Three-time Pulitzer Prize winner Friedman mapped the level economic playing field created by digital technology and global free-market capitalism in The World Is Flat (2005). He now adds two crucial elements to his galvanizing analysis of the state of the world: climate change and the population explosion. We’re trapped in a catastrophic vicious circle: burning fossil fuels accelerates global warming as the human population increases and the global economy grows, so, too, does oil consumption. Add the malevolence of mega-rich petrodictatorships and America’s precipitous decline, and the need for change is urgent. Backed by flotillas of facts and observations gathered on his investigative journeys to the Middle East, China, India, and beyond, Friedman is lashing in his critique of America’s failure to face energy and climate realities. Yet his belief in America’s capacity for innovation inspires his call for Code Green, a concerted effort to take the lead in developing clean power and energy-efficiency systems and preserving the natural world. — Booklist
Cather at her most matter-of-fact and, as a consequence, her most powerful. She based this book on the life of Bishop Jean Baptiste L’Amy—she calls him Father Latour—the French-born Ohio cleric who was assigned by the church to rebuild the faith in New Mexico after the territory was annexed by the U.S. in 1831. With an old friend, Father Vaillant, Latour sets out for Santa Fe. He will find the church there to be fragmented and corrupt, with priests taking wives and charging exorbitant fees to perform marriages. Latour embarks on a decades-long effort to reform and reinvigorate the diocese. The style and structure of this book are strange, unemphatic, as if Cather had simply laid the scenes side by side in a tapestry. She compared the book to a legend, in which no event is given much dramatic weight. If this sounds like a formula for boredom, it’s not. Her serene language, with its immemorial simplicity, gives the story a weight mere drama could never provide. — Time
Hans van den Broek, the Dutch-born narrator of O’Neill’s dense, intelligent novel, observes of his friend, Chuck Ramkissoon, a self-mythologizing entrepreneur-gangster, that “he never quite believed that people would sooner not have their understanding of the world blown up, even by Chuck Ramkissoon.” The image of one’s understanding of the world being blown up is poignant–this is Hans’s fate after 9/11. He and wife Rachel abandon their downtown loft, and, soon, Rachel leaves him behind at their temporary residence, the Chelsea Hotel, taking their son, Jake, back to London. Hans, an equities analyst, is at loose ends without Rachel, and in the two years he remains Rachel-less in New York City, he gets swept up by Chuck, a Trinidadian expatriate Hans meets at a cricket match. Chuck’s dream is to build a cricket stadium in Brooklyn; in the meantime, he operates as a factotum for a Russian gangster. The unlikely (and doomed from the novel’s outset) friendship rises and falls in tandem with Hans’s marriage, which falls and then, gradually, rises again. O’Neill offers an outsider’s view of New York bursting with wisdom, authenticity and a sobering jolt of realism. — Publishers Weekly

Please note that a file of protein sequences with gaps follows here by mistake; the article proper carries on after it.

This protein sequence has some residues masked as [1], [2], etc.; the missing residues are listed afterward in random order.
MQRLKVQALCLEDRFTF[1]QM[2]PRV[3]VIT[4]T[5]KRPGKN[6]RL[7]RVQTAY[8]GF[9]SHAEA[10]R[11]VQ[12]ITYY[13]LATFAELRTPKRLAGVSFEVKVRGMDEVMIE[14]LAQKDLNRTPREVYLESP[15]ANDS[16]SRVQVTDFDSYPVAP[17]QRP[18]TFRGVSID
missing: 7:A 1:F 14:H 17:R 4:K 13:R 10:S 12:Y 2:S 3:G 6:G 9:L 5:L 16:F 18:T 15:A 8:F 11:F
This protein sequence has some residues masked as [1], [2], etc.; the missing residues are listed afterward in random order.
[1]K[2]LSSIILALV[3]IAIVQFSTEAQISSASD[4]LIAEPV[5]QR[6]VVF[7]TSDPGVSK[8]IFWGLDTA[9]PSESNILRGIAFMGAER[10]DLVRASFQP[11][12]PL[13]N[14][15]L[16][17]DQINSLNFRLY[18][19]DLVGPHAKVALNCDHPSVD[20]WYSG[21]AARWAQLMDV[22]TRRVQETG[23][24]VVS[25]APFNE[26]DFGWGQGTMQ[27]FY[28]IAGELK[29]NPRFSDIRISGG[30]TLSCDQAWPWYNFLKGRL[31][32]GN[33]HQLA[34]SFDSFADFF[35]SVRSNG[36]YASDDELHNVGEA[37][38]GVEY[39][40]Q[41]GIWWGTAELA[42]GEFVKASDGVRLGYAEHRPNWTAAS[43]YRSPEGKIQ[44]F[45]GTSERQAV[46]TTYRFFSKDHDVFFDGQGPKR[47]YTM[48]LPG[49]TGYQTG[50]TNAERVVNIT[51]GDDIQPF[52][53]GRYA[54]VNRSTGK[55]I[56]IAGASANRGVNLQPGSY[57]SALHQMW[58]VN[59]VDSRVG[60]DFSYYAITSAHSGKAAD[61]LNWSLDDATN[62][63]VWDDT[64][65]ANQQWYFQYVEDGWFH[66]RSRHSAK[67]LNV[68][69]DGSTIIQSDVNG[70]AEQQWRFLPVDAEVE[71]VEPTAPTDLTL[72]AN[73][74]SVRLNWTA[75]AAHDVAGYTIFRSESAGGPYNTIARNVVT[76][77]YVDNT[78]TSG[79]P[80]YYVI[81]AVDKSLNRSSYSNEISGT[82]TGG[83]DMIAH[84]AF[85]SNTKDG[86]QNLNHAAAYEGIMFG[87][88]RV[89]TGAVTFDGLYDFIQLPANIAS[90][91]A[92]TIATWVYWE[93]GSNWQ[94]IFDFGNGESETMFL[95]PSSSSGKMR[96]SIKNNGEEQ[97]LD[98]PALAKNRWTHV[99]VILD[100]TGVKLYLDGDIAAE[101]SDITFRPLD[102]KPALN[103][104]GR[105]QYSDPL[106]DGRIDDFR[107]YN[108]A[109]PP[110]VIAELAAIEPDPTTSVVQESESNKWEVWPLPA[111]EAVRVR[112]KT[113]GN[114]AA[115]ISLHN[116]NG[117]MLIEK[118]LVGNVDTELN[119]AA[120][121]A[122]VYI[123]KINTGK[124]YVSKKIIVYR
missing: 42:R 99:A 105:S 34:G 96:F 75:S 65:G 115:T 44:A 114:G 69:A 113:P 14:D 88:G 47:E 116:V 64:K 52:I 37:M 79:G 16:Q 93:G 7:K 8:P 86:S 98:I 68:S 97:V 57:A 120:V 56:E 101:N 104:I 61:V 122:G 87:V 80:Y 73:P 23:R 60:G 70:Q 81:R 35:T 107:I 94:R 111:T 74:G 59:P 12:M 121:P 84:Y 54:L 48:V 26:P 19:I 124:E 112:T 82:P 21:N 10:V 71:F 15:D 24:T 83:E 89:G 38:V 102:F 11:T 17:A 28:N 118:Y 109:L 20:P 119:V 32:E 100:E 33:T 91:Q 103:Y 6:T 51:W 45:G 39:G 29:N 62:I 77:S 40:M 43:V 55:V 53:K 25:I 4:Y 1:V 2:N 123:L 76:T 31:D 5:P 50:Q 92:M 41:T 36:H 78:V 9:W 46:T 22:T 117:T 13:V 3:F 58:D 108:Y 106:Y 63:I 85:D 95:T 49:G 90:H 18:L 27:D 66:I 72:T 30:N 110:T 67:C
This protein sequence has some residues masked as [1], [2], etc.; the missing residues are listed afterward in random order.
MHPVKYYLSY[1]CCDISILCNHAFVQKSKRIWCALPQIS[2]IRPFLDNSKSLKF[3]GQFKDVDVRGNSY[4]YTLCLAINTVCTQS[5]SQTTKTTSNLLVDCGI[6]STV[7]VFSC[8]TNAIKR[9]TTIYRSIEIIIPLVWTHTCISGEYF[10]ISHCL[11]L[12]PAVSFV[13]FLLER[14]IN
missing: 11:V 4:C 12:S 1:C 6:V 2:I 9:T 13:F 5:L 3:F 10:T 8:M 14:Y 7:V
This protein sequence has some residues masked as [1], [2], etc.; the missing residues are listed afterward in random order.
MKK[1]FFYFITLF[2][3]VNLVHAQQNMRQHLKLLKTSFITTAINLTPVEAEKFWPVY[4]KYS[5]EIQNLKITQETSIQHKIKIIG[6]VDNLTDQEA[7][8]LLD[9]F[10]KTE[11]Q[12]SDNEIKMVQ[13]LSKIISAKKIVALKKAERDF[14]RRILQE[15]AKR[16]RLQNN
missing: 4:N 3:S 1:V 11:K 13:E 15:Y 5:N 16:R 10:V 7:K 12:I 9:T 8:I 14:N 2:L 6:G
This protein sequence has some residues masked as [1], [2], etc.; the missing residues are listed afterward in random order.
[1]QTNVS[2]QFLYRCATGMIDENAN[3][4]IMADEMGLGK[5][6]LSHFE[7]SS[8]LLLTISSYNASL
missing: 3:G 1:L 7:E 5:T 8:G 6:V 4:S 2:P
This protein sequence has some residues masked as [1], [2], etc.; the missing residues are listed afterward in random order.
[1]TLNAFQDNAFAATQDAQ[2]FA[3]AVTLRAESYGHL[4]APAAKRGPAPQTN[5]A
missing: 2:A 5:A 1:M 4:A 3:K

Dewey: The Small-Town Library Cat Who Touched the World by Vicki Myron will be discussed at Franklin Road Library on Thursday, September 24th at 6:30 p.m.
Her first thought upon hearing a strange sound coming from the book drop one frigid January morning was “this can’t be good.” In fact, for both the tiny kitten found shivering in the metal box’s corner and for Myron, director of the Spencer Public Library, the discovery was the best thing that ever happened to either of them, and to the tiny Iowa farming community beset by an unrelenting string of economic challenges. Filthy and frostbitten, the kitten was in dire need of massive doses of TLC; fortunately, the library staff, patrons, and townspeople had plenty to spare. The story of how a bedraggled orange fur ball became “Dewey Readmore Books,” an enchantingly irresistible library mascot capable of bringing international attention to a small midwestern town and melting the heart of even the most curmudgeonly visitor, is uplifting enough; but woven among the cute-cat anecdotes are Myron’s own inspirational stories of enduring welfare, the abuses of an alcoholic husband, breast cancer, and single motherhood. Myron’s beguiling, poignant, and tender tale of survival, loyalty, and love is an unforgettable study in the mysterious and wondrous ways animals, and libraries, enrich humanity. — Booklist
When Lula inadvertently witnesses the beheading of culinary TV star Stanley Chipotle in a Trenton, N.J., alley, Stephanie’s on-again off-again boyfriend, cop Joe Morelli, reluctantly takes the case. Lula, with the help of Grandma Mazur, enters the same barbequing competition Chipotle was in town to promote, hoping to lure the murderers out of hiding. Meanwhile, Ranger has recruited Stephanie to help solve a series of break-ins at properties under the protection of Rangeman Security. The inevitable sparks fly between Stephanie and Ranger, with Morelli grumbling on the sidelines. Evanovich dishes up her usual mixture of shoot-‘em-up action (numerous cars explode) and quirky characters (notably a neighborhood flasher with a devoted following) — Publishers Weekly
Meri, short for Meribeth, is going through some major changes: she just got married, moved to another state, and bought a new home. When she and her husband, Nathan, move into their New England townhouse, they learn that their neighbor, Delia Naughton, is the wife of the vaunted Sen. Tom Naughton. Delia is at the other end of the spectrum from Meri: her children are grown, and, for her, life is slowing down. Yet the two women hit it off and quickly become friends. Having their first child together teaches Meri and Nathan the nuances of married life; Meri, meanwhile, uncovers the mysteries of Delia and Tom’s relationship. An intervening tragedy then causes a savage rift between Meri and Delia. Miller (The Good Mother ) has written an extremely powerful novel of women, marriage, and friendship. The characters are fascinating, the story engrossing, and the novel incredibly readable. — Library Journal